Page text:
Four years ago this month, Turan Topal, 50, and Hakan Tastan, 41, started a legal battle after gendarmerie officers produced false witnesses to accuse them of spreading their faith and allegedly “insulting Turkishness, the military and Islam.”
At the Silivri court an hour west of Istanbul, Judge Hayrettin Sevim on Thursday (Oct. 14) acquitted the defendants of two charges that they had insulted the Turkish state (Article 301) and that they had insulted its people (Article 216) by spreading Christianity. Sevim cited lack of evidence.
He found them guilty, however, of collecting information on citizens without permission (Article 135) and sentenced them to seven months of imprisonment each. The court ruled that the two men could each pay a 4,500 lira (US$3,170) fine instead of serving time, said their lawyer Haydar Polat.
Tastan expressed mixed feelings about the verdicts.
“For both Turan and I, being found innocent from the accusation that we insulted the Turkish people was the most important thing for us, because we’ve always said we’re proud to be Turks,” Tastan said by telephone. “But it is unjust that they are sentencing us for collecting people’s information.”
At the time of their arrests, Topal and Tastan were volunteers with The Bible Research Center, which has since acquired official association status and is now called The Association for Propagating Knowledge of the Bible. The two men had used contact information that individuals interested in Christianity had volunteered to provide on the association’s website.
Administrators of the association stated openly to local authorities that their goal was to disseminate information about Christianity.
The two men and their lawyer said they will be ready to appeal the unjust decision of the court when they have seen the official statement, which the court should issue within a month. Polat said the appeal process will take over a year.
“Why should we have to continue the legal battle and appeal this?” asked Tastan. “We are not responsible for the information that was collected. So why are they fining us for this? So, we continue our legal adventure.”
Still, he expressed qualified happiness.
“We are free from the charges that we have insulted the Turkish state and the people of Turkey and we’re glad for that, but we are sorry about the court’s sentence,” Tastan said. “We’re happy on one hand, and sorry on the other.”
The court hearing lasted just a few minutes, said Polat.
“The judges came to the court hearing ready with their decision,” Polat said. “Their file was complete, and there was neither other evidence nor witnesses.”
Polat was hesitant to comment on whether the decision to convict the men of collecting private data without permission was because they are Christians. He did underline, however, that the court’s decision to fine the men was unjust, and that they plan to appeal it after the court issues an official written verdict.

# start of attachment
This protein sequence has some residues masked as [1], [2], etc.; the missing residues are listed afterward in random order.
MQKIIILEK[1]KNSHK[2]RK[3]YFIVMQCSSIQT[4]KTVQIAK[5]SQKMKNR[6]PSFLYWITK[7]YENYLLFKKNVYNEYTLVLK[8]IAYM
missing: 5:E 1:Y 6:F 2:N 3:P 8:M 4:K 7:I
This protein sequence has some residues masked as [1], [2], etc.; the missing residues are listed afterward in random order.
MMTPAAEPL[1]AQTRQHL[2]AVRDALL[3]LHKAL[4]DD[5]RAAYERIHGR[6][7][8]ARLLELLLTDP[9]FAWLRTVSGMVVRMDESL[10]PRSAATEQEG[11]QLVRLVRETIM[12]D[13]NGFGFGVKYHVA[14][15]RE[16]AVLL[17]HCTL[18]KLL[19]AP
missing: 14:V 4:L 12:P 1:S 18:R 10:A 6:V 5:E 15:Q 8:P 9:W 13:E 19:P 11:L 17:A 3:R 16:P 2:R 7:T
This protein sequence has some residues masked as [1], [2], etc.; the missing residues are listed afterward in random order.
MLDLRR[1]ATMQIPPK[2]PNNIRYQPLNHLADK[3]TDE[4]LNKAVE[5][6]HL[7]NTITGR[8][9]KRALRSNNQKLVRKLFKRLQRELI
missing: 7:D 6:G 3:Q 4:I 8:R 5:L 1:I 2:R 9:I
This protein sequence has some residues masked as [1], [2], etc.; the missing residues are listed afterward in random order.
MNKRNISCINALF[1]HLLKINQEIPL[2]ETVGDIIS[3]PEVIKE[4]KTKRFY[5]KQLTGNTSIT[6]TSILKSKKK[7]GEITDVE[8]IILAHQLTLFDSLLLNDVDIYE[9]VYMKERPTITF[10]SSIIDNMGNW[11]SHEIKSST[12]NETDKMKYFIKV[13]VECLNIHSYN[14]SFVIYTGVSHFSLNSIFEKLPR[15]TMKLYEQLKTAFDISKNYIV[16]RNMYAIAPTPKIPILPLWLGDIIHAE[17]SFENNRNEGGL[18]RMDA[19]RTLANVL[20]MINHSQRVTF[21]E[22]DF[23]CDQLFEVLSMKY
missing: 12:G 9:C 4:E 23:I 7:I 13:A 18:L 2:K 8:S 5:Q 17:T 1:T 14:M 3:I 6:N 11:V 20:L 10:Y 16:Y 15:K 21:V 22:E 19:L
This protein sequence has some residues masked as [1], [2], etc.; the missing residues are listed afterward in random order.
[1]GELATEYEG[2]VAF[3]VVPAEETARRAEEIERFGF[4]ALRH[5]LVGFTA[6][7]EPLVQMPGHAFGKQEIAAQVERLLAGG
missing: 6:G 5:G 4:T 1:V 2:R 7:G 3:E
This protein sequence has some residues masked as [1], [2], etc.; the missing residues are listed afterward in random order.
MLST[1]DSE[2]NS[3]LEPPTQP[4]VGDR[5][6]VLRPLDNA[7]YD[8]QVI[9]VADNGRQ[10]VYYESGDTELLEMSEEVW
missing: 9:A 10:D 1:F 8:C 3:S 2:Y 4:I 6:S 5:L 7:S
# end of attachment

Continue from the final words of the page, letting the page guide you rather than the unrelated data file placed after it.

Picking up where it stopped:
“This was the court’s decision,” said Polat, “but we believe this is not fair. This decision is inconsistent with the law.”
Christianity on Trial
The initial charges in 2006 against Tastan and Topal were based on “a warning telephone call to the gendarme” claiming that some Christian missionaries were trying to form illegal groups in local schools and making insults against Turkishness, the military and Islam.
In March 2009 the Turkish Ministry of Justice issued a statement claiming that approval to try the two men’s case under the controversial Article 301came in response to the “original” statement by three young men that Topal and Tastan were conducting missionary activities in an effort to show that Islam was a primitive and fictitious religion that results in terrorism, and to portray Turks as a “cursed people.”
Two of the three witnesses, however, stated in court that they didn’t even know Topal and Tastan. The third witness never appeared in court. Prosecutors were unable to produce any evidence indicating the defendants described Islam in these terms. At the same time, they questioned their right to speak openly about Christianity with others.
Polat and his legal partners had based their defense on the premise that Turkey’s constitution grants all citizens freedom to choose, be educated in and communicate their religion, making missionary activities legal.
“This is the point that really needs to be understood,” Polat told Compass last year. “In Turkey, constitutionally speaking, it is not a crime to be a Christian or to disseminate the Christian faith. However, in reality there have been problems.”
The lawyer and the defendants said that prosecuting lawyers gave political dimensions to the case by rendering baseless accusations in a nationalistic light, claiming that missionary activities were carried out by imperialistic countries intending to harm Turkey.
Tastan and Topal became Christians more than 15 years ago and changed their religious identity from Muslim to Christian on their official ID cards.